In the morning, you wake up, brush your teeth, and head downstairs. You feed the dog, maybe make coffee or hot tea, then make lunches and breakfast. You head upstairs, get dressed, and then head out to drop everyone off at school.
Once at work, you check your social media accounts in the same order every day (Facebook, Twitter, Pinterest) before checking your personal email and finally settling down to work.
You go to lunch at 11:45. Eat the same sandwich. Back to work until 5, when you pick up the kids, do homework, make dinner, spend some family time in front of the TV or playing a game, then it’s off to sleep.
Wake up the next day, and the cycle repeats. It is so routine that you don’t even really think about it anymore. Some days, you fall into bed and can’t remember one single moment clearly.
And this, says Pulitzer-prize winning author Charles Duhigg, is where our brains trap us into bad habits. In his book The Power of Habit, Duhigg explains how we can use the three-part habit loop to change our lives for the better instead of living out a daily routine.
Part of understanding how this works is to focus on the habit loop.
The habit loop consists of a cue, the actual routine, and then a reward. Duhigg found that most studies in habit formation focus on the routine. By now you may have heard the saying that it takes 28 days to form a new habit (in reality it is more like 66 days), but Duhigg found that it wasn’t changing the behavior that changed the habit as much as it was changing the cue and the reward.
Duhigg believes that the meaningful reward and appropriate cue change the behavior (the routine) more than changing the routine itself changes:
“This gets to how habits work. The reason why these cues and rewards are so important is because over time, people begin craving the reward whenever they see the cue, and that craving makes a habit occur automatically.”
In short, we can change our routine by cueing behavior instead and rewarding it in a meaningful way.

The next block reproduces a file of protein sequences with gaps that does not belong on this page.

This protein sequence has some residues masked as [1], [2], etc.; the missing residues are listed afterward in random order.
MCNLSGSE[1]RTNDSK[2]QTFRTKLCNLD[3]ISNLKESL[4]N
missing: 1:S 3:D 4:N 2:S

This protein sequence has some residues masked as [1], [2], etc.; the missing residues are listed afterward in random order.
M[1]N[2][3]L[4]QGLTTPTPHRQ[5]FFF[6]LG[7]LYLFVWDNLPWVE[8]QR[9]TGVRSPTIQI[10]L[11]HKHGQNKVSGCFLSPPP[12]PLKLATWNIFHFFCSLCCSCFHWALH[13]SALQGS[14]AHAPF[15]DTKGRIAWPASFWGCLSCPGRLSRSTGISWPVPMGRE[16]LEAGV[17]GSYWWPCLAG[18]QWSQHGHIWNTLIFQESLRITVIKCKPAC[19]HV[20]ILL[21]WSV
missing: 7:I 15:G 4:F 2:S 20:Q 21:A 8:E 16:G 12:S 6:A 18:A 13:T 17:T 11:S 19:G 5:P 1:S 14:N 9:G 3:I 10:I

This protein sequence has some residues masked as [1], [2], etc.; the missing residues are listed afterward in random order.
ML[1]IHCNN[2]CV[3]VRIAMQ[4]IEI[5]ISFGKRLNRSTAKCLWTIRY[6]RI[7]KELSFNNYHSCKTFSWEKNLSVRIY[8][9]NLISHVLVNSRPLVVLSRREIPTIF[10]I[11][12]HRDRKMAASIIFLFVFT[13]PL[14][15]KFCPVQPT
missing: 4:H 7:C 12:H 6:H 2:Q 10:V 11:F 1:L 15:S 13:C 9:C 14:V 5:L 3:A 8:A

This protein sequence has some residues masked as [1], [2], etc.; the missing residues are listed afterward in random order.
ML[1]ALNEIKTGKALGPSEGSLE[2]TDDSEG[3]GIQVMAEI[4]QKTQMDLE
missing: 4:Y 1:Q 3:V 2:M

In his book, Duhigg presents an example of experiments in laboratory mice that illustrate this point. Researcher Wendy Wood pointed out that 40-45% of what we think of as daily decisions are actually just habits (like the daily routine above). Another researcher decided to examine what is happening in our brains as we go through these daily habits.
Ann Graybiel from MIT examined what happened to the brains of rats as they completed the world’s simplest maze: a T-shaped maze with the rat at the base and a piece of chocolate at the end of one of the arms. At first, when the rat was dropped in the maze, there was a flurry of brain activity. Time after time as the rat was dropped in the maze, the brain activity increased.
But as the rat got used to the maze and finding the chocolate in the correct arm, brain activity decreased to a nearly sleeping level. The rat was completing the routine of finding the chocolate in a half-awake state.
This is what happens to our brains on habits. In some cases (like a healthy exercise or healthy eating habit) performing these actions on autopilot is a good thing. But what if you are trying to change a habit that is not healthy or form a new habit?
The Power of Habit offers a very simple suggestion: wake up.
If you want to change a habit in a long-lasting way, it is important to understand your own habit loop and wake up in the middle where the routine is. The key to doing that is using an obvious cue and offering a meaningful reward.
For example, you want to save money, but it seems like every time you try to save, something comes up and you are unable to put away any part of your check. Create a meaningful cue to change the behavior, and then focus on a reward.
An example might be:
- Meaningful cue: You receive a five-dollar bill
- Routine: The five-dollar bill goes in a savings jar
- Reward: After a certain dollar amount, treat yourself to something that is valuable to you, whether that is a new book, a sporting event, or a day trip somewhere.
You have made changing your behavior automatic but not in a way that puts you to sleep by choosing a specific cue and then designing an appropriate, meaningful reward.
We can wake ourselves up instead of sleep-walking through the daily routines of life by doing things like choosing a reaction ahead of time (i.e., when you get a five-dollar bill and don’t want to save it) and focusing on our specific rewards. Reminding ourselves to make mindful choices instead of falling into the sleepy rut of a routine we don’t remember is a powerful way to create big changes in our lives.
As we come to the end of the year, it is only natural to start looking back, at both the good and bad habits we have formed. The Power of Habit is one way to take control over our habits for the better, making conscious, aware choices instead of knee-jerk reactions.
With the holidays approaching, consider The Power of Habit as a gift, or start a holiday book club. What habit might you start with?
Image by Horia Varlan via Flickr